3.4.2 Fluoride tablets

The few scientifically rigorous clinical trials of fluoride supplements undertaken to date, while confirming their caries-inhibiting potential, suggest that the actual contribution of fluoride supplements to caries prevention is slight as compliance amongst those most at risk is problematic.34 Evidence level IV

Fluoride supplements are no longer recommended routinely for caries prevention in children living in areas with little fluoride in water; nor should they be prescribed for those residing in areas with optimal levels of fluoride in the water. However supplements may still be considered for children with intractable caries risks.49 The report of the consultants in dental public health in Scotland34 states that additional fluoride supplements (1mg F, 2.2mg NaF per day50) are appropriate for high caries risk children and can be used where compliance is likely to be favourable. Evidence level IV

Fluoride supplements are available as tablets or as a mouthwash. An eight year school-based study of children initially aged five to six which compared weekly rinsing (0.2% neutral NaF solution) with chewing, rinsing with, and swallowing a tablet daily (2.2mg NaF), concluded that fluoride tablets were the best option.51 Evidence level IIa

Ideally, tooth brushing and tablet taking should occur at different times to permit the longest possible period for topical fluoride uptake from each fluoride source.

3.4.3 Topical varnishes

For high risk children where reliance on the home based use of fluoride toothpaste and tablets is deemed to be insufficient, professional application of a fluoride varnish may help to prevent dental caries.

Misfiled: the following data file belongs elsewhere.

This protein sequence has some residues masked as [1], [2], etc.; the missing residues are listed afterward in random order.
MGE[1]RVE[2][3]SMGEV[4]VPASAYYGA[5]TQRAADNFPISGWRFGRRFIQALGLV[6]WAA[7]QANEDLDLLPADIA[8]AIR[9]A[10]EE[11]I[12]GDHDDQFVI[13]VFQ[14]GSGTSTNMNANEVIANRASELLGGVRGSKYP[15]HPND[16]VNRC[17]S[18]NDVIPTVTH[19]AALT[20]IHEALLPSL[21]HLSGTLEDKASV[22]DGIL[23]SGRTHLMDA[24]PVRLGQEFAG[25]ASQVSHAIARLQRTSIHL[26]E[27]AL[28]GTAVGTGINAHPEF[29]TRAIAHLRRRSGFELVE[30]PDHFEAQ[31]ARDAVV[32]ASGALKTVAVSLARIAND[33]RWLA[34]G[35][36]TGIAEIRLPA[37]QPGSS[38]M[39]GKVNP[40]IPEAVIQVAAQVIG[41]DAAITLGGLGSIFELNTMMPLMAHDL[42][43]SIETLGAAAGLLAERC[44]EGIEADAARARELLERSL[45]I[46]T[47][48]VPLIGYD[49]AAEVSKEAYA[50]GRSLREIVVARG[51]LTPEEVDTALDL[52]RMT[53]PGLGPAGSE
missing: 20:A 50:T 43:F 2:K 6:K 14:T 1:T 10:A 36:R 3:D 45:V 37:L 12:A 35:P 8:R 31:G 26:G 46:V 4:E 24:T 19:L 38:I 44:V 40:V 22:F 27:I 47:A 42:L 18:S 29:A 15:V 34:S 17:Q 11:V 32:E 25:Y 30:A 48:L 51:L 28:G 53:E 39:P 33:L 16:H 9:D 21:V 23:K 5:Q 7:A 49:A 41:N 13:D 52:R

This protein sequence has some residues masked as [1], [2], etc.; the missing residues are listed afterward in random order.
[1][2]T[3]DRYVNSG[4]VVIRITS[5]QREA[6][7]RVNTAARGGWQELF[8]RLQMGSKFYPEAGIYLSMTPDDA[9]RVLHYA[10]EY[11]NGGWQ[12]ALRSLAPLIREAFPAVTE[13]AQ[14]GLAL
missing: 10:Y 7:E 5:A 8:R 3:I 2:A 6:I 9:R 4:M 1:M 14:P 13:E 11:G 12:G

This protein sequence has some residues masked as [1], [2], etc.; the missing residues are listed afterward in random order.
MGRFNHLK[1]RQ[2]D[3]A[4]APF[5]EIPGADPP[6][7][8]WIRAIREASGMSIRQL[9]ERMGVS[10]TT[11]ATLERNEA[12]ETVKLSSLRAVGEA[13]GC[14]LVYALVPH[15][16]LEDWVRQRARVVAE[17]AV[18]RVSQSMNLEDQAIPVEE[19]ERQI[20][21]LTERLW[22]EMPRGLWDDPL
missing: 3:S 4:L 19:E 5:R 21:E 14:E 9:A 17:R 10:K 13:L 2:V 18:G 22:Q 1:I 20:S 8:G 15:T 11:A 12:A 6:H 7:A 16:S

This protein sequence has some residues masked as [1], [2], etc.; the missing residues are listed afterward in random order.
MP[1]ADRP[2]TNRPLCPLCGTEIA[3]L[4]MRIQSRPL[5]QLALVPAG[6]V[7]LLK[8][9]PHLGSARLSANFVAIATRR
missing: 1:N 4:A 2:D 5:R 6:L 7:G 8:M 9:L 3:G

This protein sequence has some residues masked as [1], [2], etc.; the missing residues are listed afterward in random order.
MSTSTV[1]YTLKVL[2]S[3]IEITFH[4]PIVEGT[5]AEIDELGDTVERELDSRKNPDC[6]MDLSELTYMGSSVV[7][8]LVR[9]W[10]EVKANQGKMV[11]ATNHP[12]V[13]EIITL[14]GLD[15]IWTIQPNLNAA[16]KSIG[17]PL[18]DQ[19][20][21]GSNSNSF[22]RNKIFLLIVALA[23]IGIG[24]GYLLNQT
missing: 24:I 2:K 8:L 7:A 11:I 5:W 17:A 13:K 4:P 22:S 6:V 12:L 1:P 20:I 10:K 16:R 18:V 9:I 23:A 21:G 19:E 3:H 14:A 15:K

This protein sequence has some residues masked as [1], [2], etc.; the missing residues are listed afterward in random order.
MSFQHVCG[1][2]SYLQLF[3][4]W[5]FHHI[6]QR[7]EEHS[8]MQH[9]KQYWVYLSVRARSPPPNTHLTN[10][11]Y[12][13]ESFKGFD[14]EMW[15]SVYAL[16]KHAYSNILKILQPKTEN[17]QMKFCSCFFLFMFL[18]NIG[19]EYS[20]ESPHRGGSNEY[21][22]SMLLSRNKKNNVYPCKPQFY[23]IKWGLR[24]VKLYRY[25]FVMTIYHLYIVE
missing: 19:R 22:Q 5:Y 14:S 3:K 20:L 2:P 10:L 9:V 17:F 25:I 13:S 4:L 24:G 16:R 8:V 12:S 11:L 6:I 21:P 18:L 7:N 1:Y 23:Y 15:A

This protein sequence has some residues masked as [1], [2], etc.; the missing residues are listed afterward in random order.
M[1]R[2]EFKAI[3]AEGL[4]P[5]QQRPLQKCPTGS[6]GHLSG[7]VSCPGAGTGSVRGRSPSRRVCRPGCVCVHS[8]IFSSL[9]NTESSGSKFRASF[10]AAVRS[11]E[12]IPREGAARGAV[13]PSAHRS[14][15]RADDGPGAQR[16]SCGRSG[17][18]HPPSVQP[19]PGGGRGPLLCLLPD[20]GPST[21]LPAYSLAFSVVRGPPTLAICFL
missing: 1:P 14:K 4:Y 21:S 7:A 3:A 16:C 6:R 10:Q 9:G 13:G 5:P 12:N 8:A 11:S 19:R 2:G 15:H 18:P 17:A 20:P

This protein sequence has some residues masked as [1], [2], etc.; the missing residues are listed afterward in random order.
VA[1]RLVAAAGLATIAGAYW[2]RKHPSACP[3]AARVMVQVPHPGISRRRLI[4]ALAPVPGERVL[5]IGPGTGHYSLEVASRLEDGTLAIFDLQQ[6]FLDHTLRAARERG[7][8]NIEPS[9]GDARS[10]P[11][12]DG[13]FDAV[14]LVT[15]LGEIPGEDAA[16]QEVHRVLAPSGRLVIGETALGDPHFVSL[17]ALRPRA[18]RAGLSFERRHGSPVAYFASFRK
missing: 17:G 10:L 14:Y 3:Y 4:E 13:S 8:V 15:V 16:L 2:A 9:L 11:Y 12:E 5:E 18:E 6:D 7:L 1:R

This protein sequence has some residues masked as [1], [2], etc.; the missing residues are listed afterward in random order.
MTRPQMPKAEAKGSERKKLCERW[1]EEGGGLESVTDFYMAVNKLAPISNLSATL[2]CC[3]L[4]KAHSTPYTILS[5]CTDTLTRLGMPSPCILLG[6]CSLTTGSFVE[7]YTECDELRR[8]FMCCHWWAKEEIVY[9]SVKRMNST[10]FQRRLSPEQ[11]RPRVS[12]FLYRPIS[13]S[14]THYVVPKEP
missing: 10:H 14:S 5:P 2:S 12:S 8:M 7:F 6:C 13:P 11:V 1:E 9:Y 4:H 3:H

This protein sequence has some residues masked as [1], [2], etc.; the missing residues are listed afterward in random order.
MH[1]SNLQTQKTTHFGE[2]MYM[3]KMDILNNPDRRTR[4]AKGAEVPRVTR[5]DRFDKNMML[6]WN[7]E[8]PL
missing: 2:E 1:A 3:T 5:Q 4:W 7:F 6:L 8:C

A study in Chandigarh, India evaluated the professional application of 2% NaF solution, 1.23% acidulated phosphate fluoride solution (APF), or 2.26% F Duraphat at six-monthly intervals for 30 months in children aged 6-12 years. The largest reduction in caries increment was seen with Duraphat.52 However, the authors of this study highlighted the socio-cultural differences between Chandigarh and the West, and some caution may therefore be needed in extrapolating the results of this study to the Scottish population. Evidence level Ib

A similar study in Finland found no significant difference in three year caries increments in children (aged 12-13 years) who received six monthly applications of either 2.26% F Duraphat varnish or 1.23% APF gel.53 Evidence level IIb

Applying fluoride varnishes more frequently than twice a year does not provide additional caries protection in a population with relatively low caries activity. A study in Finnish children aged 9-13 years found no statistically significant difference in caries increments between two or four applications of Duraphat per year.54 Evidence level IIb


3.4.4 Chlorhexidine

A meta-analysis of clinical studies assessing the caries preventive effects of chlorhexidine has demonstrated that chlorhexidine prophylaxis in the form of a rinse, gel or paste can achieve a substantial (average 46%) reduction in caries irrespective of application method, frequency, caries risk, caries diagnosis, tooth surface, or fluoride regimen.55 Evidence level Ia

Professional flossing four times a year with chlorhexidine gel has been shown to lead to significant reductions in approximal caries. This quick (10 minutes) and effective measure can be used in patients with high caries activity to complement the use of sealants in protecting fissures.56 Evidence level IIa

In one study, a chlorhexidine varnish (e.g. Cervitec, 1%) was shown to be effective in preventing fissure caries when applied three times over nine months.57 An evaluation of a prototype 10% chlorhexidine varnish on Scottish teenagers using a regimen starting with four separate weekly applications followed by annual applications failed to show a significant benefit over conventional preventive care, but this may reflect the particular regimen or formulation used in this trial.58. Evidence level Ib and IIa